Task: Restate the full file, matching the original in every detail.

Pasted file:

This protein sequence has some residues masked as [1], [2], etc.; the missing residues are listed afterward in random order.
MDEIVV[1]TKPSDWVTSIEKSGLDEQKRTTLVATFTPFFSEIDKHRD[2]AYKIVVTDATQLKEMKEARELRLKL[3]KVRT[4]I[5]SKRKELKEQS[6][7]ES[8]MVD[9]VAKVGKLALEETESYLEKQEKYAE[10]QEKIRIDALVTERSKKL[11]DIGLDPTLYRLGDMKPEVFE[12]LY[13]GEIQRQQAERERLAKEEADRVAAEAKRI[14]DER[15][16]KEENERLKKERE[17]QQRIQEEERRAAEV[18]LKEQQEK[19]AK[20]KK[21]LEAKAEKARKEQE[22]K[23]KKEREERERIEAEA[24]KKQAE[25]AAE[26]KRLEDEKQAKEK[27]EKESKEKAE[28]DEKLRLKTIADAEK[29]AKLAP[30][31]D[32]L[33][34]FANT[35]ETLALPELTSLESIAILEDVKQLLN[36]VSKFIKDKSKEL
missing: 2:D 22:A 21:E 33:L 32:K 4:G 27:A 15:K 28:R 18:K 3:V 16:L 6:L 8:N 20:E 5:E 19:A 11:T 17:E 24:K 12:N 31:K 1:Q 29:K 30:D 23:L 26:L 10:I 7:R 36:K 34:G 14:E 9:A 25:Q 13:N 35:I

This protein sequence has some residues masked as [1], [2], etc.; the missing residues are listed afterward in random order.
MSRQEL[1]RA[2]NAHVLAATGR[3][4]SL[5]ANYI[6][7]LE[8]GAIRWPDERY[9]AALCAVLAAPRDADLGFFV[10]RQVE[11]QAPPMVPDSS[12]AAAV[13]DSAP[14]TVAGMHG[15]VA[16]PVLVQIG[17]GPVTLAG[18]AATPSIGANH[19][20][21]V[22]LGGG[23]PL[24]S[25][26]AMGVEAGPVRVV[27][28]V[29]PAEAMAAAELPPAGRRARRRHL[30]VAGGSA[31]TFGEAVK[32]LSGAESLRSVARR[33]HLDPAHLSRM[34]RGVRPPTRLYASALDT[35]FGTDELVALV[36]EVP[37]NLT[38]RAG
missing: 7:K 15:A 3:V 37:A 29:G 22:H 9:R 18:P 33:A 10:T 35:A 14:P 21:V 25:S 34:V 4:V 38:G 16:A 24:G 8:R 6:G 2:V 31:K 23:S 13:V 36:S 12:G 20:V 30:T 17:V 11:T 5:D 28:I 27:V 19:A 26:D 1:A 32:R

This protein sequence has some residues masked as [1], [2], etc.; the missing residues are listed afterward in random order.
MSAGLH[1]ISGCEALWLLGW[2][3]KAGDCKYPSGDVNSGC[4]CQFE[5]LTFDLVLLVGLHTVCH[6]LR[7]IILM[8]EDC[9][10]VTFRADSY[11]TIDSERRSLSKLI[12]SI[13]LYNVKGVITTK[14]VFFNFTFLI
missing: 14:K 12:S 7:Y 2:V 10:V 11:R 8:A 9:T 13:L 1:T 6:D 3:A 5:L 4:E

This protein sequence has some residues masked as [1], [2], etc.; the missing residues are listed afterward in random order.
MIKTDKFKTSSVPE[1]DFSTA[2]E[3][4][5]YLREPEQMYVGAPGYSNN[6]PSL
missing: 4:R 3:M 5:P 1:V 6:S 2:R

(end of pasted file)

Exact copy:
This protein sequence has some residues masked as [1], [2], etc.; the missing residues are listed afterward in random order.
MDEIVV[1]TKPSDWVTSIEKSGLDEQKRTTLVATFTPFFSEIDKHRD[2]AYKIVVTDATQLKEMKEARELRLKL[3]KVRT[4]I[5]SKRKELKEQS[6][7]ES[8]MVD[9]VAKVGKLALEETESYLEKQEKYAE[10]QEKIRIDALVTERSKKL[11]DIGLDPTLYRLGDMKPEVFE[12]LY[13]GEIQRQQAERERLAKEEADRVAAEAKRI[14]DER[15][16]KEENERLKKERE[17]QQRIQEEERRAAEV[18]LKEQQEK[19]AK[20]KK[21]LEAKAEKARKEQE[22]K[23]KKEREERERIEAEA[24]KKQAE[25]AAE[26]KRLEDEKQAKEK[27]EKESKEKAE[28]DEKLRLKTIADAEK[29]AKLAP[30][31]D[32]L[33][34]FANT[35]ETLALPELTSLESIAILEDVKQLLN[36]VSKFIKDKSKEL
missing: 2:D 22:A 21:E 33:L 32:K 4:G 27:A 15:K 28:R 18:K 3:V 16:L 6:L 8:N 20:E 5:E 19:A 11:T 17:E 24:K 12:N 31:K 1:Q 29:K 30:D 23:L 26:L 10:I 7:R 36:K 34:G 14:E 9:A 25:Q 13:N 35:I

This protein sequence has some residues masked as [1], [2], etc.; the missing residues are listed afterward in random order.
MSRQEL[1]RA[2]NAHVLAATGR[3][4]SL[5]ANYI[6][7]LE[8]GAIRWPDERY[9]AALCAVLAAPRDADLGFFV[10]RQVE[11]QAPPMVPDSS[12]AAAV[13]DSAP[14]TVAGMHG[15]VA[16]PVLVQIG[17]GPVTLAG[18]AATPSIGANH[19][20][21]V[22]LGGG[23]PL[24]S[25][26]AMGVEAGPVRVV[27][28]V[29]PAEAMAAAELPPAGRRARRRHL[30]VAGGSA[31]TFGEAVK[32]LSGAESLRSVARR[33]HLDPAHLSRM[34]RGVRPPTRLYASALDT[35]FGTDELVALV[36]EVP[37]NLT[38]RAG
missing: 7:K 15:A 3:V 37:A 29:G 22:H 9:R 18:P 33:A 10:T 35:A 14:P 21:V 25:S 34:V 4:V 38:G 16:A 24:G 8:R 6:G 2:V 31:K 23:S 13:V 36:S 12:G 20:V 30:T 17:V 11:T 5:D 28:I 27:V 19:A 26:D 1:A 32:R

This protein sequence has some residues masked as [1], [2], etc.; the missing residues are listed afterward in random order.
MSAGLH[1]ISGCEALWLLGW[2][3]KAGDCKYPSGDVNSGC[4]CQFE[5]LTFDLVLLVGLHTVCH[6]LR[7]IILM[8]EDC[9][10]VTFRADSY[11]TIDSERRSLSKLI[12]SI[13]LYNVKGVITTK[14]VFFNFTFLI
missing: 14:K 12:S 7:Y 2:V 10:V 11:R 8:A 9:T 13:L 1:T 6:D 3:A 5:L 4:E

This protein sequence has some residues masked as [1], [2], etc.; the missing residues are listed afterward in random order.
MIKTDKFKTSSVPE[1]DFSTA[2]E[3][4][5]YLREPEQMYVGAPGYSNN[6]PSL
missing: 4:R 3:M 5:P 1:V 6:S 2:R